The world of music and tech can be pretty magical. Consider accessing countless sounds and samples with a few buttons. But for Grammy-winning electronic artist Imogen Heap, that's not enough.
"What's lacking when you're working with software instruments, is the feedback," she said.
This is one piece of the thinking behind Heap's four-year-long quest to build the Mi.Mu gloves. "If you're interacting with a piano, then you expect it to play like piano; you expect the sound to come back to you, and feel the ivory or the plastic on your fingers," she said.
Recently launched as a Kickstarter project, Mi.Mu are data gloves compatable with MIDI and OSC that control everything from pitch to reverb through a combination of unique gestures by the wearer. The campaign goal is $332,100. So far, with a month to go until the May 3 cut off, nearly 200 backers have pledged $59,699.96.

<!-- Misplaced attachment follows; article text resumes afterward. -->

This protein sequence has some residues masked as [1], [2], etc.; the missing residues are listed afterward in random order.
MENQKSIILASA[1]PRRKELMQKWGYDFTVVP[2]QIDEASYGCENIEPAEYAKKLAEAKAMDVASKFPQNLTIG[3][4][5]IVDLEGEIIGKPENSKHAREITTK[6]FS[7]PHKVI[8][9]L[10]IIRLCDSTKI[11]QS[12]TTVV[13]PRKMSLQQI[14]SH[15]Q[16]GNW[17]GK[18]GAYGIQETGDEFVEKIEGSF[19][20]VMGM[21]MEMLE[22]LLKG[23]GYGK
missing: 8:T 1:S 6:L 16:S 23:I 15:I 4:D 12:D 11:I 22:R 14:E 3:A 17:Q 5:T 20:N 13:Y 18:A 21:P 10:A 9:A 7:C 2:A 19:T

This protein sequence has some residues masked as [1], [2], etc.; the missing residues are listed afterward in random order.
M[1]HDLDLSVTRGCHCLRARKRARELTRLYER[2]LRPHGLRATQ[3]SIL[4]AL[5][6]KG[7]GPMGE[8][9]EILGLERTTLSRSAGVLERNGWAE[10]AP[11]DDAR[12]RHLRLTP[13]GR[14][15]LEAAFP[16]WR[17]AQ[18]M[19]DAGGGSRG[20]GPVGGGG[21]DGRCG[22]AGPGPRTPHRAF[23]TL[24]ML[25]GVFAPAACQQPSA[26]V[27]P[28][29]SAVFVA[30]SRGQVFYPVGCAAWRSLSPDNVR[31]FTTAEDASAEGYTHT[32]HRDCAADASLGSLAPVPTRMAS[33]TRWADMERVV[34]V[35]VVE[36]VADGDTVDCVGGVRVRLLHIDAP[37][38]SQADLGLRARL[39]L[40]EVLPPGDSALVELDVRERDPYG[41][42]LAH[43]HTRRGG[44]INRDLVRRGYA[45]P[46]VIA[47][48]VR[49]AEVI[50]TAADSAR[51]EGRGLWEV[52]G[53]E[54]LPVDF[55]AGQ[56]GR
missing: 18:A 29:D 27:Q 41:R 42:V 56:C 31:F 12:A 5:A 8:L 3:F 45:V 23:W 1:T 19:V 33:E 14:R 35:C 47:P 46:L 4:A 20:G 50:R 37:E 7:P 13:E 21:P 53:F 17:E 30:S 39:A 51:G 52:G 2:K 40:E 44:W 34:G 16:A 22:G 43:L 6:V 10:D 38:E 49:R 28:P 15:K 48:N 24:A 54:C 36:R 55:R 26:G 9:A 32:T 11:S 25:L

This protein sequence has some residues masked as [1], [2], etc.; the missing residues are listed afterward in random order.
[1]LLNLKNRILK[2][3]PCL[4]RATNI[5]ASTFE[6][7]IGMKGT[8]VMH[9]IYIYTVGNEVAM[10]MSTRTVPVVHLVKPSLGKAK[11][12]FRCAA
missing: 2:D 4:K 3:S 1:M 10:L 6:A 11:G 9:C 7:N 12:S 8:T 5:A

While the idea of data gloves is not new, Mi.Mu team member Dr. Kelly Snook, said that the gloves differ from ones previously created in three main ways. First, she said the hardware itself is a way of interacting with the music through the placement of the sensors, and feedback - things like LED lights and buzzers.
"All of these things have been really specifically created for music making, and not only for music making, but augmenting the ability to play other instruments at the same time," Snook said. That means that the gloves won't get in the way if Heap wants to use handclaps, or play the piano.